10 Ways to Eliminate Mediocrity in Your Organization

An organization that accepts mediocrity is a haven for under performers, and very frustrating for high performers.  Here are ten ideas I found in my work with organizations are each effective in reducing mediocrity.  Best of all, you can put any of these ideas to work immediately.  If you can accomplish 8 to 10 of them, you’ll sharply-focus your organization, reinforce strong accountability, and dramatically improve operating results.

  1. Improve your hiring selection process to focus on behaviors that support your culture, as well as a performance track record, and an attitude of learning and growth. One of the best ways to improve overall quality of results is to make sure that you don’t hire problem performers.  Set a goal to always hire individuals who are better than your average performer, that way you’ll constantly be upgrading your talent.
  2. Educate all your managers, especially at the top, about how they should lead, manage, and coach their people. Create “the way we manage people here” mentality along with specific guidelines and company leadership values.  Too often organizations don’t do this and managers end up ‘doing their own thing.’  That’s not good quality people management.  A smart practice is to ensure that every manager has a people-related accountability and performance objective.
  3. Continually improve your strategy development process so that you have a clear direction and overall performance objectives. A good process for creating strategy involves key people so that they all understand it, contribute to the development, have buy-in, and can continually reinforce it throughout the organization.
  4. Make a conscious effort to communicate strategy throughout your organization so that know what to focus on in their daily work to help achieve the strategy. You want an organization where everyone understands where the organization is going and how it expects to get there.  I’ve seen companies not communicate strategy because they think their strategy is so confidential.  Hogwash!  How are your people to know what they are working towards if you don’t tell them.
  5. Develop a goal-setting process that aligns effort and results on key metrics. Setting overall goals and specific objectives is where the rubber meets the road.  You’ve got to translate the strategy into specific goals and objectives for groups and individuals.  Schedule goal setting to begin the year with goals; not 3-4 months after the start of the year.
  6. Provide regular performance feedback (“Here’s how you’ve done.”) and performance feed-forward (“Here’s how you can be more effective going forward.”) Of the two, feed-forward is more effective in improving performance.  Regular feedback is at least monthly, not annually.
  7. Understand that newer employees, those working remotely, recently promoted, and longer-term employees all have different needs for feedback — one standard approach is unlikely to work for   In short:  Know how much feedback each person requires.
  8. Create a system where people can track their own results and get feedback from their peers on where they stand, what they are doing well, and how they can be more effective. Incorporate your own organization’s best practices.  Make this a dynamic system.  There are some great tools available to automate this process and implement a ‘social media’ kind of performance feedback system.
  9. Identify under-performers early. Give them candid feedback, specific improvement objectives, and the opportunity to improve.  When you have a performance problem, determine whether it is a skills issue or a motivation issue — the solution is quite different for each.
  10. Develop a standard separation process to exit people from the organization while treating them fairly and with dignity. Separating people is never pleasant, but a good process will make it easier.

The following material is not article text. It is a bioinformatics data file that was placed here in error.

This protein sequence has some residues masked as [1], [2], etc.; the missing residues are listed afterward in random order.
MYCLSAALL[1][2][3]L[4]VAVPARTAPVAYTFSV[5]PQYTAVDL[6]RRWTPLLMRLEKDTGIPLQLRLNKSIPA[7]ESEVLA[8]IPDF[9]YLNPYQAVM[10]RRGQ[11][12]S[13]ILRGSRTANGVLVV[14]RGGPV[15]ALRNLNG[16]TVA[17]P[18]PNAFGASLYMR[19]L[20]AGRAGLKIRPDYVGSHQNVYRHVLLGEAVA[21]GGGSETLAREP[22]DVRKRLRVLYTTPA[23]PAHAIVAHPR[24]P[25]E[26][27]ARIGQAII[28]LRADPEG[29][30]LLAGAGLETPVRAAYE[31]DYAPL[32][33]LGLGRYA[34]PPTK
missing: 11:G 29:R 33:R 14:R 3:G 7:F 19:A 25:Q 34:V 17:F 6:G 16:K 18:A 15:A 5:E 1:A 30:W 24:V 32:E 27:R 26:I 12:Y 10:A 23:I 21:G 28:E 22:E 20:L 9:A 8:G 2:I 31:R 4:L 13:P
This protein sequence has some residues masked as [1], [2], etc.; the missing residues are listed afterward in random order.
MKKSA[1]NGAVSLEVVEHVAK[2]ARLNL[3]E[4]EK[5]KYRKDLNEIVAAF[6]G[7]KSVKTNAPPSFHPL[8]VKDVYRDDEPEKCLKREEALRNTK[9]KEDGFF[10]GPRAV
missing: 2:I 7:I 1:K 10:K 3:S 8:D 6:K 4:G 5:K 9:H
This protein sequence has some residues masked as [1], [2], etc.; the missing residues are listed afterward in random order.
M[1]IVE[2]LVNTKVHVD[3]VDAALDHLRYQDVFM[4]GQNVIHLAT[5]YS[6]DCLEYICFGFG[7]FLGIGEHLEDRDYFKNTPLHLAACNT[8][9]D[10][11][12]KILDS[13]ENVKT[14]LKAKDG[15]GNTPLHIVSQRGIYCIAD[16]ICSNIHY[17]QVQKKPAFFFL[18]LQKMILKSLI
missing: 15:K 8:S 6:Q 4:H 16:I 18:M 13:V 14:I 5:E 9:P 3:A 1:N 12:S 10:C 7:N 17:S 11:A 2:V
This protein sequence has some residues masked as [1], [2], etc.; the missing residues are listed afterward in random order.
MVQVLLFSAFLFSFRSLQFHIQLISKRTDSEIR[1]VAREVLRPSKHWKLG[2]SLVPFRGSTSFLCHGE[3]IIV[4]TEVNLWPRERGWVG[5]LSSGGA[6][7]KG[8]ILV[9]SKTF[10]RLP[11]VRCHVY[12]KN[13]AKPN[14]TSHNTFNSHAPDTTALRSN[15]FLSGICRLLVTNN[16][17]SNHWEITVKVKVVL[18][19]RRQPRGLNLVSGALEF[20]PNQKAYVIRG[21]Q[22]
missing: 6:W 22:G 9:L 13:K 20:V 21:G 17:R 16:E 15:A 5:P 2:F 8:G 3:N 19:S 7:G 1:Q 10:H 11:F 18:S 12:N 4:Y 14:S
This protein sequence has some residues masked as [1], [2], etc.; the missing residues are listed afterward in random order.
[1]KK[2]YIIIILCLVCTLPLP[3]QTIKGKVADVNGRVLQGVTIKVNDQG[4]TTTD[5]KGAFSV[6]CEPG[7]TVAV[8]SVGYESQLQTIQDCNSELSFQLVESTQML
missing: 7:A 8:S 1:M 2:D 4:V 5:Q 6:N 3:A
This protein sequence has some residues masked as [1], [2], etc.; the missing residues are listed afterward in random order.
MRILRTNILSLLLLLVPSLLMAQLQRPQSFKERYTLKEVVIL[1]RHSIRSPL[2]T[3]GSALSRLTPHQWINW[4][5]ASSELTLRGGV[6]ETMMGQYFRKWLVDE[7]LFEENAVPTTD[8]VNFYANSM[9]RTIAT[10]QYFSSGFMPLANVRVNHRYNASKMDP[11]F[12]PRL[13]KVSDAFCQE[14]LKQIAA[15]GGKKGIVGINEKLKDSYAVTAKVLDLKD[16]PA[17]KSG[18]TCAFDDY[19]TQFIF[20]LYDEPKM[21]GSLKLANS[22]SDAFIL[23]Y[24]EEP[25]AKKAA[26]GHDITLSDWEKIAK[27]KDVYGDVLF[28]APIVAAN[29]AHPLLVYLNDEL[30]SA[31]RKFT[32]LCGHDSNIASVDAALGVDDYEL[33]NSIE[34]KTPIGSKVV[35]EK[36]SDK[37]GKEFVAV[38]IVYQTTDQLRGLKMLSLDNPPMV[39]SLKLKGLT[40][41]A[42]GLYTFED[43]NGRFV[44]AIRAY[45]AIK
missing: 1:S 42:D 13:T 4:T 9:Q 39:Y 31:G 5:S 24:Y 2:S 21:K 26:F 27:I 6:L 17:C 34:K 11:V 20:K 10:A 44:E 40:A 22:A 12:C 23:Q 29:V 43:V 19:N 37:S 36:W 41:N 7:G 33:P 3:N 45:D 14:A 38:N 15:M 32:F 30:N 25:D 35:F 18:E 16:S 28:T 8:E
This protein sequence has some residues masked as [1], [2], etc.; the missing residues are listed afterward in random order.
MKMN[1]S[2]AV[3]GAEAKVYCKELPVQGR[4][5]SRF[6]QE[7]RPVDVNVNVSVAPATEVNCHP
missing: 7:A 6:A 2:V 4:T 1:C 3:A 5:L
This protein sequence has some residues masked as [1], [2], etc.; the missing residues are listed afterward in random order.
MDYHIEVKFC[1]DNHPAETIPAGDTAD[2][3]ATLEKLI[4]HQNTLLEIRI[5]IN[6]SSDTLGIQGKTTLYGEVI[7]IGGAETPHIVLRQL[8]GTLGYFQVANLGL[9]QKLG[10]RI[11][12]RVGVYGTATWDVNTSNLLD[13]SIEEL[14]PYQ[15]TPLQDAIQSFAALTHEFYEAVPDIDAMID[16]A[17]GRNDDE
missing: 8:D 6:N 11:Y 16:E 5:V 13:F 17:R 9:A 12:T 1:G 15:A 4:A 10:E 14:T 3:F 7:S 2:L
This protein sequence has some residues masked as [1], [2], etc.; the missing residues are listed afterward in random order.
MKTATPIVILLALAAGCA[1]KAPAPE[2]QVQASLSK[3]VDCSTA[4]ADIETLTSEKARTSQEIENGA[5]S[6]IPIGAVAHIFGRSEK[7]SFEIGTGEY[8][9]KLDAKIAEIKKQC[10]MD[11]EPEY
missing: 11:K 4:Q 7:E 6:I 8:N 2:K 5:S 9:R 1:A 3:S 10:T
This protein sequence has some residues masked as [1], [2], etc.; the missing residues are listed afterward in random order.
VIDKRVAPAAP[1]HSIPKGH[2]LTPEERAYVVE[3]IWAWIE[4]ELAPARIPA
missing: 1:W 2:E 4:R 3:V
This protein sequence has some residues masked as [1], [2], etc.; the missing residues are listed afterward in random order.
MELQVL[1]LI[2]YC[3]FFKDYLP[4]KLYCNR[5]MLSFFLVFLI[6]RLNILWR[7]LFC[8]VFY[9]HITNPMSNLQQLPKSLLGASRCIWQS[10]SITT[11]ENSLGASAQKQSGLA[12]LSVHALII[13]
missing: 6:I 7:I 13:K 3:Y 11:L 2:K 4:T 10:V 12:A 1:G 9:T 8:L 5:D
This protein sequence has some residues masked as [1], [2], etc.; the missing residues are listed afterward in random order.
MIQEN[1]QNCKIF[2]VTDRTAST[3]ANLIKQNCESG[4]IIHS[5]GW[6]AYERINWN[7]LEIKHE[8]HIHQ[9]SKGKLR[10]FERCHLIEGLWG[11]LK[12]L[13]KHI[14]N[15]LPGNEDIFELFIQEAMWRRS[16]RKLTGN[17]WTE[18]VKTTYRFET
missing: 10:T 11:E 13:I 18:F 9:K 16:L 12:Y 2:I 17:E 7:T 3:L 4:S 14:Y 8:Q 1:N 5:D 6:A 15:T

Stop procrastinating about this whole issue — begin today.  The best time to begin is now because every day you wait is another day that you are not getting the results you need, and another day that your best performers wonder if things will ever change.

If you want to get off to a fast start, call me and together we’ll put together a plan to immediately get better results.

© Copyright 2017  Bob Legge


Bob Legge provides organizations with the ability to exceed their most ambitious goals.  I work with leaders of Fortune 500 companies, small and mid-size companies, nonprofits, education, and government. Together, we drive strategy, lead successful change, develop high performance cultures, improve individual and organizational performance, and produce faster, sustainable growth and value.  Contact him at  bob.legge@leggecompany.com

Creating an Anticipatory Set

When something bad is about to happen, people will get tense.  When beginning a competition, people will become focused.  When preparing for a happy occasion, people will become relaxed.  They anticipate what the event will entail and set their own expectations and body language in preparation.

Effective teachers know this, and they will prepare their students by getting them ready to learn.  They call it the “anticipatory set.”  It makes learning more effective for the students, and easier for the themselves.

Leaders and managers can do the same thing, by creating conditions in which their people perform at higher than normal levels, depending on what the challenge is.  From high-stress to low-stress situations, an anticipatory set improves outcomes.

What is the anticipatory set that you create for your weekly staff meetings, your one-on-ones, and other key interactions?

How to Use Your People Time

Here’s what works:  Divide your workforce into three groups based on their performance:  The top 20%, the middle 70%, and the bottom 10%.  On which group do you spend most of your time?  If you’re like most managers, an inordinate amount of your time is spent addressing the bottom 10%.  That’s not a good return on investment.  Instead, use the same percentages — 20-40% of your time challenging, stimulating and rewarding the top 20%, 50-70% of your time communicating with the middle 70% (including a substantial amount of listening,) and only 10% of your time on the bottom 10% — telling them exactly where they stand, helping them to significantly and quickly improve, or failing that, separating them.